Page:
27 September 2023

Allergy action plans

Use an allergy action plan to prepare for, and treat, allergy emergencies.

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Families provide action plans

Families provide action plans

Families and whānau are responsible for providing an up-to-date allergy action plan, which they get from a registered medical practitioner.

Plans are prepared using ASCIA templates for anaphylaxis and allergic reactions.

Action plans should be updated:

  • following an annual doctor’s appointment
  • when a new auto injector is purchased
  • when allergy information changes.

If a child or young person is at risk of anaphylaxis, they will be prescribed an adrenaline auto-injector (EpiPen) and given an Anaphylaxis Action Plan.

Source: ASCIA (opens in a new tab/window)

Request action plans

Request action plans

Request and collect allergy and anaphylaxis action plans as part of the enrolment process.

Plans should be reviewed and updated annually.

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Source: Ministry of Education

Ministry of Education

No allergy action plan?

No allergy action plan?

Not every child will have an ASCIA allergy action plan.

Parents or caregivers may indicate on the enrolment form that their child has allergies, but they don’t have  an allergy action plan. This may be because:

  • the allergy is mild and the student does not require an ASCIA allergy plan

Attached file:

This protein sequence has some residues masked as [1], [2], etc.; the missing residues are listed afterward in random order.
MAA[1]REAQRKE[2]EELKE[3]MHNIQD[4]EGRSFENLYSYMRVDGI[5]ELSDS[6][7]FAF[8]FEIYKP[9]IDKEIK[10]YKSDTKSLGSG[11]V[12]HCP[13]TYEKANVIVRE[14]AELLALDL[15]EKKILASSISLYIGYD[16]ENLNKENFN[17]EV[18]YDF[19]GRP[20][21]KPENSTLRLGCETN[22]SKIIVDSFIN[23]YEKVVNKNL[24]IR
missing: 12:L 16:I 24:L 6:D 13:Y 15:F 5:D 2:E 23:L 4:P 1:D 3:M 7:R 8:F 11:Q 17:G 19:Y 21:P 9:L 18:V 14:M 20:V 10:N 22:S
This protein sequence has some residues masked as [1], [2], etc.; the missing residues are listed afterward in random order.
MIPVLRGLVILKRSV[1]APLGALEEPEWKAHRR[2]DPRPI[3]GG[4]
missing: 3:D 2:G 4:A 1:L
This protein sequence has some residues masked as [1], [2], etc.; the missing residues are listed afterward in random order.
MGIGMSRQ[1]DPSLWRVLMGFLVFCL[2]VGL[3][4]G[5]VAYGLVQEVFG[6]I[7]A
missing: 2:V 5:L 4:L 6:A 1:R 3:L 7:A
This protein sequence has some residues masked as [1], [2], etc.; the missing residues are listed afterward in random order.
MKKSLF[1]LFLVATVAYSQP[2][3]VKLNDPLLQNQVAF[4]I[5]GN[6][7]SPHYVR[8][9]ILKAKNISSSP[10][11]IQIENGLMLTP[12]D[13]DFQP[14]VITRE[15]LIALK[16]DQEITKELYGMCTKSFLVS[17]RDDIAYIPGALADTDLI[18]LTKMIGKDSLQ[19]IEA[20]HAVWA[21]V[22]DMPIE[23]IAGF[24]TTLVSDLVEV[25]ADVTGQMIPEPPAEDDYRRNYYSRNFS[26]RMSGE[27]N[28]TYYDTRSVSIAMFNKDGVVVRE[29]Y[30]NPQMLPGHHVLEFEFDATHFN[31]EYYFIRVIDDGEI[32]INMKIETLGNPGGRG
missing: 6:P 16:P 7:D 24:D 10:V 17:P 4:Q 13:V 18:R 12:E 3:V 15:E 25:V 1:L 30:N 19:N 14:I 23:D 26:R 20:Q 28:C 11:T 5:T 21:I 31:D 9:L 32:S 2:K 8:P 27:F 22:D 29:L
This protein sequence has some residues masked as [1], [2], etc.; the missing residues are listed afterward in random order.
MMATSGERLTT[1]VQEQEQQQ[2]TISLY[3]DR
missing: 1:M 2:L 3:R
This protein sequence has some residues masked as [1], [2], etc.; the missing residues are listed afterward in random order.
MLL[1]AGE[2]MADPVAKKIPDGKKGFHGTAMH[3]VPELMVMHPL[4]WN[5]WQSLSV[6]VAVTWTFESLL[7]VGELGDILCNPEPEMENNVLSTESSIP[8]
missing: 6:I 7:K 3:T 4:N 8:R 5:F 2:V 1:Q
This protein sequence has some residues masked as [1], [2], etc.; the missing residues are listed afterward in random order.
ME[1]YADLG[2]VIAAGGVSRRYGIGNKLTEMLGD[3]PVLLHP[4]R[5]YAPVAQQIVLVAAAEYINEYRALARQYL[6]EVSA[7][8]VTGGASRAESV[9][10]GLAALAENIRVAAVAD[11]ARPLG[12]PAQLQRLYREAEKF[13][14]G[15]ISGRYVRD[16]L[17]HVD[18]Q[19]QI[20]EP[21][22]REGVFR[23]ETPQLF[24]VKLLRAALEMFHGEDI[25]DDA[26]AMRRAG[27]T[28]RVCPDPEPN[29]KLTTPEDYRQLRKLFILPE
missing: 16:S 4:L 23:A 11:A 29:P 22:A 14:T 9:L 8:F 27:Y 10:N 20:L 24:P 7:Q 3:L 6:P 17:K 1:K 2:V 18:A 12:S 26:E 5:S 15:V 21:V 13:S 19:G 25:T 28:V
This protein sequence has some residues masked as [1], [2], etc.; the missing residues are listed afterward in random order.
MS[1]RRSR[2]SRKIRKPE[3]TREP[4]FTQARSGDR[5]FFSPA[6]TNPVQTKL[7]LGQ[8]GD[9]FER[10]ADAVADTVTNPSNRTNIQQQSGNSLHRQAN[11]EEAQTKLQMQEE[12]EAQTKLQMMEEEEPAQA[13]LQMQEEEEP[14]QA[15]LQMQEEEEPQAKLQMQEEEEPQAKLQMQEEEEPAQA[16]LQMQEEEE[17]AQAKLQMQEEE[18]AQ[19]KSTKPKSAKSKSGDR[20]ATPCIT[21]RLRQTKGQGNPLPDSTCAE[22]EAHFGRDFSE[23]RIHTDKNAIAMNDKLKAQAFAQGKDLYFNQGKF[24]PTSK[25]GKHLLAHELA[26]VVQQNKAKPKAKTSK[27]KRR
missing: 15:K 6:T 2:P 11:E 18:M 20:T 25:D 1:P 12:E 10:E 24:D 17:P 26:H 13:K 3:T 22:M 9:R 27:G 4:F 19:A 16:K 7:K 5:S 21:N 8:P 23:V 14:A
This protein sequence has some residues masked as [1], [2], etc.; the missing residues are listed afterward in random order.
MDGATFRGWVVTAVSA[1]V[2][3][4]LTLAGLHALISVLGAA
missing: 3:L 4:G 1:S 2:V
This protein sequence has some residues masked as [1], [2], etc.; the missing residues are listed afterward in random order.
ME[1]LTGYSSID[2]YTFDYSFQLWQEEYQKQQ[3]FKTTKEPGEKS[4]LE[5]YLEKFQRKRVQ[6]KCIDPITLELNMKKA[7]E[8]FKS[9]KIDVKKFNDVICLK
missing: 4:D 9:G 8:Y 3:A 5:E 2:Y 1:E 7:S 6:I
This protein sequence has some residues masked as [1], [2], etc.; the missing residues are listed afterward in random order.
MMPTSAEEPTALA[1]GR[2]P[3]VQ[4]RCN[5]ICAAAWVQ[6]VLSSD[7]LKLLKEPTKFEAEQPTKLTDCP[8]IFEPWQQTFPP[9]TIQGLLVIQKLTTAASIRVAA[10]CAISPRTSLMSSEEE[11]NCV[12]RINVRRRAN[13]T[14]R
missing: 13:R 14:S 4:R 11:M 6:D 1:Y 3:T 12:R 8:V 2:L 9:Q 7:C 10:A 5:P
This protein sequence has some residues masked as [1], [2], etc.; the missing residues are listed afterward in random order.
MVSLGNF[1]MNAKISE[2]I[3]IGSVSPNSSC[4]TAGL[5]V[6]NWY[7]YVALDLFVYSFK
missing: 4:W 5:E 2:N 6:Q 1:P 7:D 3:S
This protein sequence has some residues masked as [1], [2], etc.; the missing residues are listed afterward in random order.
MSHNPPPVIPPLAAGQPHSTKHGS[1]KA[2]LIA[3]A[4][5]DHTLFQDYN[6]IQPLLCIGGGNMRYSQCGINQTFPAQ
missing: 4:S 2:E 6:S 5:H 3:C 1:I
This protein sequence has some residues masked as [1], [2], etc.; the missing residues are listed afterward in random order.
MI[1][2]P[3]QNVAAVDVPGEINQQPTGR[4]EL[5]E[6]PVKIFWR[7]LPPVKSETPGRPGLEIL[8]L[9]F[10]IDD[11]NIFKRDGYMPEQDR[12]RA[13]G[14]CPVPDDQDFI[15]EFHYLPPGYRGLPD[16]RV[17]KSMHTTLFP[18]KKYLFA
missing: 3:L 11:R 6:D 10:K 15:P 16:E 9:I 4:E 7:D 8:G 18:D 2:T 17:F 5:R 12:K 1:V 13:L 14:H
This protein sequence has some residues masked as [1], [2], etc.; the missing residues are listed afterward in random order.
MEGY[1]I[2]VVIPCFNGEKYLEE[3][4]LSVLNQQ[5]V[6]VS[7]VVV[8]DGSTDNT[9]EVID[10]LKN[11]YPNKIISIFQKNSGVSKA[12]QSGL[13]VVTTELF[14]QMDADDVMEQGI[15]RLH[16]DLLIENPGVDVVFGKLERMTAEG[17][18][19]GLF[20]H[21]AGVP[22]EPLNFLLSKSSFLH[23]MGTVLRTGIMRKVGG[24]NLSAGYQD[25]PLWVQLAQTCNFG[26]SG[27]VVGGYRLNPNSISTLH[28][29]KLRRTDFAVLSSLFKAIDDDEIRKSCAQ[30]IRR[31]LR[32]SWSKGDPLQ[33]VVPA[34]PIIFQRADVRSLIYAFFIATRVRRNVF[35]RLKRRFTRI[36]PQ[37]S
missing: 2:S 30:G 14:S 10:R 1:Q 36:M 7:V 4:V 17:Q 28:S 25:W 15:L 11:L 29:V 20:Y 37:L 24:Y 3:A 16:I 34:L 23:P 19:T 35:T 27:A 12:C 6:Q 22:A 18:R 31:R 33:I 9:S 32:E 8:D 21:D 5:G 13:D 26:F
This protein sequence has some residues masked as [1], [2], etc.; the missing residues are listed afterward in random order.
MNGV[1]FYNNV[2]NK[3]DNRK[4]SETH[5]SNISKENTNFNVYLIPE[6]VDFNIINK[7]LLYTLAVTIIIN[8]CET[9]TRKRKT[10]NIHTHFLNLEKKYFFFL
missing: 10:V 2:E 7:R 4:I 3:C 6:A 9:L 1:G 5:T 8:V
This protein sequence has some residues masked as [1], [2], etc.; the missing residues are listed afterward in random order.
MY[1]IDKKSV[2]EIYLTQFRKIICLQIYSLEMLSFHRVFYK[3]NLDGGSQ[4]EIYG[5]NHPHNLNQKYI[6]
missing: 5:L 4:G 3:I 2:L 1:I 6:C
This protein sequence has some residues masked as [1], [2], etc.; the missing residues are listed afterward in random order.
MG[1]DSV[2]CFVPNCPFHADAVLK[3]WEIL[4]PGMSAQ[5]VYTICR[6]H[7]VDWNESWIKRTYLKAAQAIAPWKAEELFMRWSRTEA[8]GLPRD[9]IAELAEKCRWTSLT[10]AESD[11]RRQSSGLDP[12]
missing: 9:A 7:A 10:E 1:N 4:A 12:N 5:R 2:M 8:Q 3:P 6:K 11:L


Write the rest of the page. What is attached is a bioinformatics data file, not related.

• the family don’t know that allergy plans are available from the doctor – ASCIA information for parents
  • the allergy is not life threatening (pollen or animal dander allergies).

Ensure you collect all necessary and relevant information from parents and whānau so that all staff are aware of the triggers and preventative measures to ensure the child is safe.

Use your SMS

Use your SMS

Share information about student allergies and treatments through your student management system (SMS), so that all staff are prepared.

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Source: Assembly Student Management System

Useful resources

Useful resources


ASCIA action plans for anaphylaxis

These concise, easy-to-follow, single-page documents assist in the emergency treatment of anaphylaxis.

Publisher: Australasian Society of Clinical Immunology and Allergy

Visit website

Health conditions in education settings Supporting children and young people3

Supporting ākonga with health conditions

Read time: 10 min

This guidance helps early learning services and schools embrace and support ākonga (learners) with health conditions. It sets the scene for you to do so in ways that keep them safe, enrich their hauora and nurture their continued growth and learning.

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Next steps

More suggestions for implementing the strategy “Recognise and respond to allergic reactions”:

Return to the guide “Allergies and learning”